Almonds Contain Fewer Calories Than We Thought, Study Shows

If almonds are your favorite snack but you’re conscious of eating too many for calories’ sake, a new study published in the American Journal of Clinical Nutrition may provide some relief. Scientists now believe almonds contain fewer calories than we originally thought. 

As reported by NPR, the study was conducted by USDA food scientists who found that almonds contain fewer calories than were previously calculated.

Findings determined that there was close to a 30 percent margin of error when it came to the calories in this popular nut. USDA researcher David Baer said he and his team were just as surprised as anyone about the findings.

To conduct the study, researchers split 18 healthy participants into three groups and tracked their diets for 18 days. One group was put on a controlled diet that included 84 grams of almonds per day, another was prescribed 42 grams of almonds per day, and another was instructed to eat a diet completely free of nuts.

Throughout the study, researchers compared urine and waste samples of the three groups to gauge macronutrient intake, and found that “when people are consuming nuts, the amount of fat in the feces goes up,” said Baer. “And that suggests that we’re not absorbing all of the fat or calories that’s in the nut.”

The findings show that our body is not absorbing all of the energy found in almonds, thus, fewer calories are being consumed.

These results shouldn’t alter your view of almonds too much as they’re still a healthy snack and an excellent source of protein and healthy fats. However, it also shouldn’t be a license to eat as many almonds as you want just because they have fewer calories. For instance, if your typical single serving of almonds is about 23 nuts, you can add in a few more (about 7) and have around the same calories as you did before.

Whether you eat almonds for a snack or drink almond milk with your morning cereal, doing so will provide your body with numerous health benefits. And thanks to this new study, it won’t hurt to chew on a few more. Here are just a few of the benefits you’ll reap by upping your almond intake.

Health Benefits of Almonds

  • Almonds are good for the mind because they contain nutrients that promote healthy brain development and function.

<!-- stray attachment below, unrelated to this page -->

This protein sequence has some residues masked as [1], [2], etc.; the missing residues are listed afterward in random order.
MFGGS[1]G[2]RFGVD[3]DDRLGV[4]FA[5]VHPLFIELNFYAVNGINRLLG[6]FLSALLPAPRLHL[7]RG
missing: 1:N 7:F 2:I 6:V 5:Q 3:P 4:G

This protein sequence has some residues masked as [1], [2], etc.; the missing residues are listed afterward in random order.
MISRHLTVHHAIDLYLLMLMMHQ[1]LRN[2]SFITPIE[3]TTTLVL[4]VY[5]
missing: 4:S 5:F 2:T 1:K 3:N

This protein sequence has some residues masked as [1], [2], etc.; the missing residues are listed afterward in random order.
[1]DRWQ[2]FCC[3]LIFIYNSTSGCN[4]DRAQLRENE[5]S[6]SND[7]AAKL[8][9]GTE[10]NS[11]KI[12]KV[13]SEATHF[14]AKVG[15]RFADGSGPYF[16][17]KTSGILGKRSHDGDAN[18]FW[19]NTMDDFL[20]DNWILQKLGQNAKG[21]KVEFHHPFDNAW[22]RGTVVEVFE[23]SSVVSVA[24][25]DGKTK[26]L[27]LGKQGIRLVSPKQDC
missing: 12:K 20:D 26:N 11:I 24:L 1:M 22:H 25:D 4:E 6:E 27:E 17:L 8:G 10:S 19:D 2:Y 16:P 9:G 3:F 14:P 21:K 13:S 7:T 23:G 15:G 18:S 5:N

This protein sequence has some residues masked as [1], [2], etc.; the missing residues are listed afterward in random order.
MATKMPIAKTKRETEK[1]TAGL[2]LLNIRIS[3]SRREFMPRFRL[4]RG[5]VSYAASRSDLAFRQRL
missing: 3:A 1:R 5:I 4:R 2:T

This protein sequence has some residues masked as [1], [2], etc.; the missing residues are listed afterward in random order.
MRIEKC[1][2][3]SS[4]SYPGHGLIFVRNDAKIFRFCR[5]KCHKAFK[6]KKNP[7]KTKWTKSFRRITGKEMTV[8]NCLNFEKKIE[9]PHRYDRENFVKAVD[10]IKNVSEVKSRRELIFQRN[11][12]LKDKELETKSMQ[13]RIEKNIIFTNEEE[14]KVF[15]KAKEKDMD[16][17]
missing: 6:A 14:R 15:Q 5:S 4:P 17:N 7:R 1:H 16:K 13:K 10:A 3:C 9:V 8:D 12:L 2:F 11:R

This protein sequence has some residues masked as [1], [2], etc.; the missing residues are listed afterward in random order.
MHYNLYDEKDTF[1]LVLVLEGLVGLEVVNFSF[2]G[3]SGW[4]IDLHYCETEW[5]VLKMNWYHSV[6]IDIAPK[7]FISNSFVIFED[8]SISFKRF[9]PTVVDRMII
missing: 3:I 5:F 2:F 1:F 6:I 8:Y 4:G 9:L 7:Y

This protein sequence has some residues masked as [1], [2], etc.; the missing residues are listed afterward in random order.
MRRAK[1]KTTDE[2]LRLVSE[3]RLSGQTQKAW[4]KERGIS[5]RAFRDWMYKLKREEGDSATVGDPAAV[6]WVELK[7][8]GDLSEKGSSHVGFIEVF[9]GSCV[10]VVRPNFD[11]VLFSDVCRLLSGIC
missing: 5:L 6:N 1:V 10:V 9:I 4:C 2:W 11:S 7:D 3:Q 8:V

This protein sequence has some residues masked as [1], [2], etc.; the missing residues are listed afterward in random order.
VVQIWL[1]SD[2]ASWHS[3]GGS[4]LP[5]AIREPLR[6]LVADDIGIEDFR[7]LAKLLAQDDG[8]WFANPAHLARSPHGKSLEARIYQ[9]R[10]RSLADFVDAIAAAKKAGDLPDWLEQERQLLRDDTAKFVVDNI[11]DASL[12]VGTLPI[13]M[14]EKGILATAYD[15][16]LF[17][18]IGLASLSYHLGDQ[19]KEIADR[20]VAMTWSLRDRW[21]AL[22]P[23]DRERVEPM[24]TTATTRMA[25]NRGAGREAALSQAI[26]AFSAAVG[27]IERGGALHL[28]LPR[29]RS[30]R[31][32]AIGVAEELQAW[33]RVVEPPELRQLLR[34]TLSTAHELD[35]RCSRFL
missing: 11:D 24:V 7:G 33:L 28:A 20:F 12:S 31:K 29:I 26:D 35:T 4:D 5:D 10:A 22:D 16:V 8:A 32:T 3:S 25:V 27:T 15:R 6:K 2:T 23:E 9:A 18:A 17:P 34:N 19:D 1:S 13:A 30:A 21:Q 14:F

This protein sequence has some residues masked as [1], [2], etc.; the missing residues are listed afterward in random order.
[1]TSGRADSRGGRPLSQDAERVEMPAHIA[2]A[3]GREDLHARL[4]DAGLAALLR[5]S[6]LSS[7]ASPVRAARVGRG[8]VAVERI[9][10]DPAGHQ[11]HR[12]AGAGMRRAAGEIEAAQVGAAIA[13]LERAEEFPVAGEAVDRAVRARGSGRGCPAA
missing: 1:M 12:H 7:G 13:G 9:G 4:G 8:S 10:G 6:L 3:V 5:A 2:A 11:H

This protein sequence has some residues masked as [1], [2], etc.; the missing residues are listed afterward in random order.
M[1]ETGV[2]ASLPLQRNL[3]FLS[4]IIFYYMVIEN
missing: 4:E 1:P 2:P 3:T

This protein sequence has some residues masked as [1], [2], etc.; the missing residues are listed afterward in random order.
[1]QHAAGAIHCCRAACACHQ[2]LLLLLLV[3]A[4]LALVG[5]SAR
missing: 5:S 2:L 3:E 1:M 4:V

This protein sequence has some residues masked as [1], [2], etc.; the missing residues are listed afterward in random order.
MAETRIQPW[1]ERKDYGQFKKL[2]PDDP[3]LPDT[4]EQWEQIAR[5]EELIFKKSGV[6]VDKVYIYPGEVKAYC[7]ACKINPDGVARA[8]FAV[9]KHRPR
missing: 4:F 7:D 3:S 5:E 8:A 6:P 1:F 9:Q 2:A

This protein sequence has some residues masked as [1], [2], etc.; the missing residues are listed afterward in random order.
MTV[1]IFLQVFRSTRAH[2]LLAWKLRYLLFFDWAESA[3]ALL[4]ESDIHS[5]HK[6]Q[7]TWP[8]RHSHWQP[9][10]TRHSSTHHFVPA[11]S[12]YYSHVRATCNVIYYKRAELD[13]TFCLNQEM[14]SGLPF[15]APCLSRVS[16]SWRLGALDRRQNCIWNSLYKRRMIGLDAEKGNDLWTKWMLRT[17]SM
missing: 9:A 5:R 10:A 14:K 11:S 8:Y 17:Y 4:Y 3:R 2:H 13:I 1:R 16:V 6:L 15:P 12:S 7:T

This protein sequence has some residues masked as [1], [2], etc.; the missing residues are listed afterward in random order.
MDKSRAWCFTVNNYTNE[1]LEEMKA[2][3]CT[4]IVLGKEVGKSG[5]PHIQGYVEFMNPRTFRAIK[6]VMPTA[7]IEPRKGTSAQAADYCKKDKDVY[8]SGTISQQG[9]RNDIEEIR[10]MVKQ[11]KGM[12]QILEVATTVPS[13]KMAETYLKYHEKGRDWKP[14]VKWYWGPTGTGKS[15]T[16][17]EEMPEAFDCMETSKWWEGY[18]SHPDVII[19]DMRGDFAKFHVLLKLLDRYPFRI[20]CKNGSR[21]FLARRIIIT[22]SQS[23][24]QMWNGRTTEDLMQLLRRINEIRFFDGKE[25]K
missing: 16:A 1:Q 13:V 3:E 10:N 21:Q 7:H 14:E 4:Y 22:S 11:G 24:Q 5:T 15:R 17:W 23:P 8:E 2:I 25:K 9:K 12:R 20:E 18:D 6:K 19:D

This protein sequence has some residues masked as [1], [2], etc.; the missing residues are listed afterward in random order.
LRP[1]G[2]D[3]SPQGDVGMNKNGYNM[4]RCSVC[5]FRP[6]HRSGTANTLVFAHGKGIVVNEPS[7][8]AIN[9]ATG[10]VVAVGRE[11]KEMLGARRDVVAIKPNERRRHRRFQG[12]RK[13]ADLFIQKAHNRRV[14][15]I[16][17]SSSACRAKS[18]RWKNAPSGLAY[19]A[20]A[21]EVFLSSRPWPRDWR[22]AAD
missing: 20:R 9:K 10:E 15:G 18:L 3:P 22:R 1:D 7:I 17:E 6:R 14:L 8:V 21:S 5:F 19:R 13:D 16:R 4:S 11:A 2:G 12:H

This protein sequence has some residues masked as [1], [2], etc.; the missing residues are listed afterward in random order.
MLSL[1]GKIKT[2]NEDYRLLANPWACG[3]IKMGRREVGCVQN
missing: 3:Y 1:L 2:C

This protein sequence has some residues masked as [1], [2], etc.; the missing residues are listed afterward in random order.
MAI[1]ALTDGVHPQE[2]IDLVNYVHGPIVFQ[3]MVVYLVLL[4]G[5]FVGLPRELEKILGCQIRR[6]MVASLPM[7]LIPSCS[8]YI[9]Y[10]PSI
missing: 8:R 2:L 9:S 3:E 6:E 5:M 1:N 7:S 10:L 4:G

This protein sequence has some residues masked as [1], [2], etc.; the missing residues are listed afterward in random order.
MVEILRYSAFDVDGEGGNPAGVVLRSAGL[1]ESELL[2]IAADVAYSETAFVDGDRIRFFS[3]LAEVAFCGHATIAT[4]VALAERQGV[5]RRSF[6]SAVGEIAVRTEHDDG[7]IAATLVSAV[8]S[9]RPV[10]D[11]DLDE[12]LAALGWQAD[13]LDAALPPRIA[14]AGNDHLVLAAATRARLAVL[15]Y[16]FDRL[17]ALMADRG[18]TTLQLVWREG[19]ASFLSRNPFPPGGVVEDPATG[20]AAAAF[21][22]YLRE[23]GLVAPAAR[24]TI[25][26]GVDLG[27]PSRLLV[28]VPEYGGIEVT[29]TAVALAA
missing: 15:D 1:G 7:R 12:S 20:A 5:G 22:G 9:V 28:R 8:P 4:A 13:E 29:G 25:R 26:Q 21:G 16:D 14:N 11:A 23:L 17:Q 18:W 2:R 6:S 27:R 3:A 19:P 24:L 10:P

• Almonds help regulate cholesterol because they have high levels of high density lipoprotein (HDL), which reduces the level of low density lipoproteins (LDL) or “bad cholesterol.”
  • Almonds contain high amounts of vitamin E, mono-unsaturated fats, protein, potassium, and magnesium, all of which are good for the heart.
  • The potassium in almonds helps regulate blood pressure.
  • Almonds are high in fiber, which helps promote healthy digestion and bowel function.
  • Eating almonds after meals helps combat diabetes because it reduces the rise in sugar and insulin levels.

This surprising study comes after a recent British study that found pistachios contain 5 percent fewer calories than we previously thought. The amount of calories in foods are typically determined by the Atwater factor – a system used to calculate the available energy of foods. Scientists now believe this scale isn’t necessarily accurate for all foods, which explains the almond miscalculation.

This means good and bad news. Perhaps some of your other favorite foods contain more or less calories than you think. I just hope the next food they evaluate is ice cream, because maybe their calorie assessment of this summertime favorite is way overboard, too. In the meantime, I’ll have my fingers crossed and keep my vanilla soft serve portions to a reasonable minimum.

Also Read:

Vanilla Almond Cookies Recipe 

Almond Flour: The Nutritious Baking Secret 

100 Calorie Snack Ideas

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